Taliban who? Afghan filmmakers brave off-screen dramas
Some moviemakers risk their lives to bring provocative issues like gender and corruption to the big screen.
In the war-torn countryside, a maiden finds her path blocked by a group of threatening men.Skip to next paragraph
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But a woman from a nearby village suddenly jumps between the men and their victim. The men laugh at this ordinary peasant's attempt at a rescue.
Alas for them, this is no common peasant: It's Feroza! The undercover cop saves the day with some back flips and well-placed karate moves – all without smudging her eyeliner.
It's a scene from the movie "Najat," a recent title in the growing catalog of Afghan films that questions everything from gender roles to political corruption. Some filmmakers are braving death threats to bring such issues to the big screen, and they hope to change the way Afghans think.
"I want to show that I am powerful," says Saba Sahar, who directed the film and starred as Feroza. "I want to convince all Afghan women that they are powerful."
Afghanistan has hundreds of small film companies, almost all of which started after the fall of the Taliban in 2001. Like Indian Bollywood films, they usually contain song-and-dance routines. Unlike Bollywood films, they often focus on war, deprivation, and loss. Many lack happy endings: One recent feature follows the travails of an Afghan in search of food. The movie closes after the protagonist dies of starvation.
Funding is a constant problem. The films are often crudely produced and they struggle to compete with their more polished Bollywood counterparts. But home-grown movies are popular outside Kabul, where most don't understand the Hindi spoken in Bollywood pictures.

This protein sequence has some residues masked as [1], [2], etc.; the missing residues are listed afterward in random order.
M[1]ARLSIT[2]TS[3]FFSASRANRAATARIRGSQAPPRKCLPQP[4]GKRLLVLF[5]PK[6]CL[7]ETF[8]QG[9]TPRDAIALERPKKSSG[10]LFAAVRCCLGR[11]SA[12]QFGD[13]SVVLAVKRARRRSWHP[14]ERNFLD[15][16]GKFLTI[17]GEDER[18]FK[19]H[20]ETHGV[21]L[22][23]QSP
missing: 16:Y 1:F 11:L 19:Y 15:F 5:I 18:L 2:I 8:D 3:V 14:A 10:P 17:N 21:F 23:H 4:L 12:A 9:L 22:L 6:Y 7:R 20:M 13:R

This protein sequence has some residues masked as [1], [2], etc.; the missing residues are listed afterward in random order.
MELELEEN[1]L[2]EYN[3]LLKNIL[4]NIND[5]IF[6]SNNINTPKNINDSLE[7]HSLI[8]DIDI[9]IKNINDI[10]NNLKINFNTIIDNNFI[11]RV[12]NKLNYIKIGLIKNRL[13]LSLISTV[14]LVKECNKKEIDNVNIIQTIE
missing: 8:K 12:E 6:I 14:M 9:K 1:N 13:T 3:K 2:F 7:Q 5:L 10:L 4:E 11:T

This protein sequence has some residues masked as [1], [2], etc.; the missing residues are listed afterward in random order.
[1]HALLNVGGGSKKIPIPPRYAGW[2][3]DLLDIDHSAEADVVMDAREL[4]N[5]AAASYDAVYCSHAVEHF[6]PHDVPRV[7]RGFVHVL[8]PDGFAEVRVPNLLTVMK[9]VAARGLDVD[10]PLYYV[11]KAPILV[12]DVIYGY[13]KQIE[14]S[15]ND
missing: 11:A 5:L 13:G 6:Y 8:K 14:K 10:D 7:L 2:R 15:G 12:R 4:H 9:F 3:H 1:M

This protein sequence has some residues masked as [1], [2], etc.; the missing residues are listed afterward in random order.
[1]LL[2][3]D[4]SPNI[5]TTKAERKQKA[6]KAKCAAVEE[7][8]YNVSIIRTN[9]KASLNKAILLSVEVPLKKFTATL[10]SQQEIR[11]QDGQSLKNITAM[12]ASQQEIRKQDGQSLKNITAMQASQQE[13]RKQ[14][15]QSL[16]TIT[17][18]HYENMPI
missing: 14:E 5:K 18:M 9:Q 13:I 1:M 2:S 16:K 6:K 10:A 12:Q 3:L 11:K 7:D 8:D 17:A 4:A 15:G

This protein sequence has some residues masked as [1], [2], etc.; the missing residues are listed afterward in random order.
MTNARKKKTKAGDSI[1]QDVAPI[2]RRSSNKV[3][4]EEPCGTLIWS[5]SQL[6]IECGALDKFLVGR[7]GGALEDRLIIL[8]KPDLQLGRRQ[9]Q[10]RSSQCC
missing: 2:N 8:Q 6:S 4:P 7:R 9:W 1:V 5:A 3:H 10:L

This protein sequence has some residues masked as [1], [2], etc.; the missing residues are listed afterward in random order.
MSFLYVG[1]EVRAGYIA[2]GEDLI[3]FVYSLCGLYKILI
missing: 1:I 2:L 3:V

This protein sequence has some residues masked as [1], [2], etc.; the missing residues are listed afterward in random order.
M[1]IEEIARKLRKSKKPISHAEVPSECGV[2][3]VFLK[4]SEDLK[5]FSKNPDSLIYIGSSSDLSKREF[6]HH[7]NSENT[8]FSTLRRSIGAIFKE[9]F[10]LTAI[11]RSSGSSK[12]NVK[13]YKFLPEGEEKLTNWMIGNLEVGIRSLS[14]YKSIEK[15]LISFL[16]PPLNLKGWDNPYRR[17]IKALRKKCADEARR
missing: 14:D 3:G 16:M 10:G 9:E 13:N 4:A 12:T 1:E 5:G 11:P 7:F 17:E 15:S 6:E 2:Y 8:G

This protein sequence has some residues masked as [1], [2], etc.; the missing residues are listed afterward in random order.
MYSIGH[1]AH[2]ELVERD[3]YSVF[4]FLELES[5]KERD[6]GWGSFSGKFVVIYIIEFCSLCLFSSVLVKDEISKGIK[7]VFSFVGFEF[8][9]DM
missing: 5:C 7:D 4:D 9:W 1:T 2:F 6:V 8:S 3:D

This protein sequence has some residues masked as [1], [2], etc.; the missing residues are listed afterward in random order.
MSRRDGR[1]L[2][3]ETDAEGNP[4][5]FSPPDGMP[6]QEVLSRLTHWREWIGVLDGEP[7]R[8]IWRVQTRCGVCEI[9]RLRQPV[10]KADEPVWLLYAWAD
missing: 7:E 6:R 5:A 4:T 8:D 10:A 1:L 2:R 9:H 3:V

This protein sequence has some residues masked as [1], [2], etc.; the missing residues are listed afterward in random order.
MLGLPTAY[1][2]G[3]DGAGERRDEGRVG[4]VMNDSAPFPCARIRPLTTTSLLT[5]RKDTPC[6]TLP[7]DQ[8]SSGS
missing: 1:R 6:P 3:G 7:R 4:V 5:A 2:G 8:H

Policing by day, directing at night
Ms. Sahar, a favorite among rural housewives, says she hopes to raise awareness about the widespread corruption that plagues the country. Later in "Najat," after another round of high-flying karate helps her nab a suspected kidnapping ring, Feroza delivers the captured men to her police chief for interrogation. When the men refuse to divulge their ringleader, the police begin torturing the suspects – not an uncommon practice here. When Feroza finds out, she becomes livid. "How dare you beat prisoners! We must follow the rule of law!" she insists. The police chief hangs his head in shame.
Sahar knows a thing or two about interrogations – when she's not acting and making movies, she works as one of Afghanistan's few female police officers.
Another of Kabul's enterprising filmmakers, Asad Salahi, is also a police officer. A diminutive man with a large mustache and booming voice, Mr. Salahi runs a police checkpoint north of Kabul, checking for drug traffickers and insurgents.